Railtrack proposes mass sackings to end strike
The proposal, thought to be the option favoured by Robert Horton, the abrasive Railtrack chairman, is contained in a confidential letter, drawn up last week by the company's legal department, and would cost nearly pounds 12m more than accepting the strikers' demands.
Railtrack management is considering copying the tactic used by President Reagan in the early Eighties when he dismissed striking air traffic controllers in the US - who were replaced by military staff. Without that option available Britain could face months of disruption while new staff were recruited.
Ministers have in the past set their face against sacking the signalling staff because of the legal complications and the difficulty of recruiting a new workforce. It is almost certain, however, that Mr Horton will have discussed his strategy with ministers.
Solicitors calculate a pounds 16.5m bill could result from industrial tribunal awards to strikers. This compares with the pounds 4.9m informal offer vetoed by the Government more than three months ago.
The letter, dated 24 August, from Andrew Litherland of Railtrack's legal department to solicitors Simmons & Simmons, suggests that Mr Horton favours instant dismissal rather the imposition of a contractual notice period. The company last night dismissed the sackings idea as 'wild speculation'. Jimmy Knapp, leader of the RMT transport union, estimates that Railtrack's year zero option could cost more than pounds 30m when the signalworkers' three- month notice period is included.
Mr Litherland's letter acknowledges concern in 'certain circles' - probably a reference to the Government - of the political and public relations effect of tribunal rulings in favour of dismissed strikers.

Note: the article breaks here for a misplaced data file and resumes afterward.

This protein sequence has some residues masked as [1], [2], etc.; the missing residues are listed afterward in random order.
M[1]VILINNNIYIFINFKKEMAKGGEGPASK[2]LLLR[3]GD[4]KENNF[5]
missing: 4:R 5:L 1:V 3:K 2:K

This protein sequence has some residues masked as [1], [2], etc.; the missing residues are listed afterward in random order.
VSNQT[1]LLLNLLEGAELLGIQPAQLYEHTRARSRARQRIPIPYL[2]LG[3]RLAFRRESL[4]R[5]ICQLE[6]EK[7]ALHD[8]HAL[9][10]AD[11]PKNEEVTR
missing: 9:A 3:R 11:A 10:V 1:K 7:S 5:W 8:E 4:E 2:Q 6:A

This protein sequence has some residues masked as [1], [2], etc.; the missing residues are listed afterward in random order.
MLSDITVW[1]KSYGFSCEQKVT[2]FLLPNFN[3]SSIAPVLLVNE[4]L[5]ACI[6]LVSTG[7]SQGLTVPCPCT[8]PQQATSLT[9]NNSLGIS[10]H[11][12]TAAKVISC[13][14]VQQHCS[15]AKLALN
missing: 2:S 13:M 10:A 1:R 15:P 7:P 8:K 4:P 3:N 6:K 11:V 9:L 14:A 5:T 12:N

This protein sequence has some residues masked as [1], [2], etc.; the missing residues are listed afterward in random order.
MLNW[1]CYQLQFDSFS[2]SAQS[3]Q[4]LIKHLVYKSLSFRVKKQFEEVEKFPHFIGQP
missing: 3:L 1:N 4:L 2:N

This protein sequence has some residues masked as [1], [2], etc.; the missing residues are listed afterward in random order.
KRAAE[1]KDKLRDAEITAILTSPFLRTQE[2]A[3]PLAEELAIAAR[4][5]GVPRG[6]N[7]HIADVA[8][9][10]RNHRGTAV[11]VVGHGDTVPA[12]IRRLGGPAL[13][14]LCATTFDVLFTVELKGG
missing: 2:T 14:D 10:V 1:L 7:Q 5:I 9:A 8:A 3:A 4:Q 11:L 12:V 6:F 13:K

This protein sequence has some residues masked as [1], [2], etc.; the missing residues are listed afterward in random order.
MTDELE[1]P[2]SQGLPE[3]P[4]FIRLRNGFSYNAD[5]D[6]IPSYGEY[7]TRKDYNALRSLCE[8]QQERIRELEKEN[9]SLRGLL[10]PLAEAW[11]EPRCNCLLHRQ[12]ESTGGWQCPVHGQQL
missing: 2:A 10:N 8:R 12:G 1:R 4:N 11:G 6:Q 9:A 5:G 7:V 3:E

Under a section headed 'privileged and prepared for the purposes of legal advice', Mr Horton's favoured plan is set out in a day-by-day account. On day one, signalling staff would be invited to accept the new terms and conditions. On day eight, signallers on strike would be threatened with summary dismissal. Eight days later strikers would be sacked. Then it sets out likely events on day 16, a strike day: 'Large-scale acceptances of new terms and conditions . . . strike crumbles.' Mr Knapp said: 'If this document is authentic I am astounded that Railtrack is contemplating spending
pounds 16.5m on sacking signal workers when for a third of that sum they could resolve the dispute. Robert Horton is talking about negotiating, but behind the scenes he is plotting mass sackings which would destroy the rail system.'
A spokeswoman for Railtrack warned the Independent against reporting on the document which she said was 'privileged' and should not be published. 'Given the Independent's financial circumstances, you should bear that in mind,' she said.
She said the letter was simply solicitors discussing the options. It should not be taken that Mr Horton favoured any particular course of action. The reference to the chairman meant that he preferred one draft of an option rather than another.
Railtrack said that 53 per cent of the network was opened during the 48-hour strike which ended at noon yesterday.
Another 24-hour stoppage has been called by the RMT from midnight next Wednesday. The union's national executive committee will meet today to consider further industrial action for the week beginning 12 September.
RMT officials said that so far the strike had remained solid, and some officials argue that every time signal workers' resolve seems to be in question, the company 'does something foolish'.
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